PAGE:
No. Steak needs be seared at a high, high temperature. Not only would extra virgin olive oil lose everything that makes it special at such a high temperature (so not worth the expense anyway), it would also burn. The smoke point of EVOO is 350F, 180C (give or take). That's simply way too low for searing steak.
There is no such thing as a cooking oil that's hot enough to heat to what I would consider ideal steak steak searing temperature.
(I just used this picture in another answer, that's Celsius by the way)
No cooking oil can withstand that kind of heat. So how can you get away with it? Well, when I do it, first I remove the batteries from every smoke detector in my apartment and open my kitchen windows. Secondly, I choose a very refined (read that tasteless) oil with a high smoke point. By using a refined, tasteless oil, there's really nothing left after it burns to taste nasty; it just tastes like char, something I want anyway. Third, I don't put oil in the pan, I just lightly oil the steak. The method works great, but it requires a cast-iron pan and a high smoke point, neutral oil.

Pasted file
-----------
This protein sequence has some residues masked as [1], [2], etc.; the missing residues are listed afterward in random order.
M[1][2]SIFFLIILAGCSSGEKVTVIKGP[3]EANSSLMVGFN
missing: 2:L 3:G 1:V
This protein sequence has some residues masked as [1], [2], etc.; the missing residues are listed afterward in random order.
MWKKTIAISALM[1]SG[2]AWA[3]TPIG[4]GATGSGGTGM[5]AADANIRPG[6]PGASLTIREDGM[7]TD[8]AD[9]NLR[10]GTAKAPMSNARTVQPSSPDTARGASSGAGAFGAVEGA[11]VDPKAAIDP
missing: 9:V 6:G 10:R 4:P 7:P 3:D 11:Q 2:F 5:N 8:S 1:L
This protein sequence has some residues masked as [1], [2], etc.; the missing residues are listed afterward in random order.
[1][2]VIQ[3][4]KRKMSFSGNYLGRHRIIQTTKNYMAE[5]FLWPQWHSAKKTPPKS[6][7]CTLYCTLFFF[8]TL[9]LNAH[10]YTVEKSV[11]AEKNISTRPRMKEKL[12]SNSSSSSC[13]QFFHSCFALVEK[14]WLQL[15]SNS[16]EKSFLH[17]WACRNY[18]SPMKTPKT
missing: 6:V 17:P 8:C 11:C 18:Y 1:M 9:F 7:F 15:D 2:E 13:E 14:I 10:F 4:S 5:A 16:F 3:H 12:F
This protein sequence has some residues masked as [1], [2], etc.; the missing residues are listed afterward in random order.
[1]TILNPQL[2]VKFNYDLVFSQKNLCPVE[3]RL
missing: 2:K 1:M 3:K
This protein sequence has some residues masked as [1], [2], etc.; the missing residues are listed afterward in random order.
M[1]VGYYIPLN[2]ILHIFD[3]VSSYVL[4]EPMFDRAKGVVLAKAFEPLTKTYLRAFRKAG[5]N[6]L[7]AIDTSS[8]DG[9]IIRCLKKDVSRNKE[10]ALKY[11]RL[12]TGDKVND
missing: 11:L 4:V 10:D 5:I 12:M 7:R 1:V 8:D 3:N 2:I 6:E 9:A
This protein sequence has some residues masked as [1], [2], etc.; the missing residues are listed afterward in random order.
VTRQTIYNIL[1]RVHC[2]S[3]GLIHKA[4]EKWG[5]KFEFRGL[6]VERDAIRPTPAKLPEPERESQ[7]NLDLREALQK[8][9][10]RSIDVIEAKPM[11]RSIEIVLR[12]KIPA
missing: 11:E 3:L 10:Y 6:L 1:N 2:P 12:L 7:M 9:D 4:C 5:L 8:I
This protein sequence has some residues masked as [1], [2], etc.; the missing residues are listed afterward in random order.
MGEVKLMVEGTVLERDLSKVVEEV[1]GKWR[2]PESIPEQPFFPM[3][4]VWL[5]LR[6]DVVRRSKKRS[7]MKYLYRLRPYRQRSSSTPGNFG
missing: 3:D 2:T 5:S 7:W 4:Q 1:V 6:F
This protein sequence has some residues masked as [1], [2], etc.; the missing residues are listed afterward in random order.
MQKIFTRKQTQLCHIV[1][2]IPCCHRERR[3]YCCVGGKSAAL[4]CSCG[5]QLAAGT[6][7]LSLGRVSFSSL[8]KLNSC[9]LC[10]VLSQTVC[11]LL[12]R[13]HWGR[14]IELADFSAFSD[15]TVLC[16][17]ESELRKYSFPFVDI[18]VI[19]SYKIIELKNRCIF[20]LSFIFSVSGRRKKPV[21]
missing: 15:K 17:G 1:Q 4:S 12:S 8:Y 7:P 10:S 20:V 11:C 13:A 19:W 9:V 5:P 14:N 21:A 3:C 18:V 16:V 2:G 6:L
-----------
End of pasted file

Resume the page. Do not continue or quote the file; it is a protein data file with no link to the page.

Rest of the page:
I'm not crazy about Jamie Oliver's method because I like a serious char. You can tell he's not using extreme heat, because he's using a non-stick pan. I assume he doesn't throw away the pan with every steak. Even with his method, EVOO would be a bad choice of oil. The point at which extra virgin olive oil gets nasty is significantly lower than the temperature that will ruin a non-stick pan 400F+ (200C+), and much lower than the temperature necessary to get a decent char on a steak. Refined (pure, or extra light) olive oil would be an OK choice, as would canola, safflower, refined avocado, grapeseed or soybean.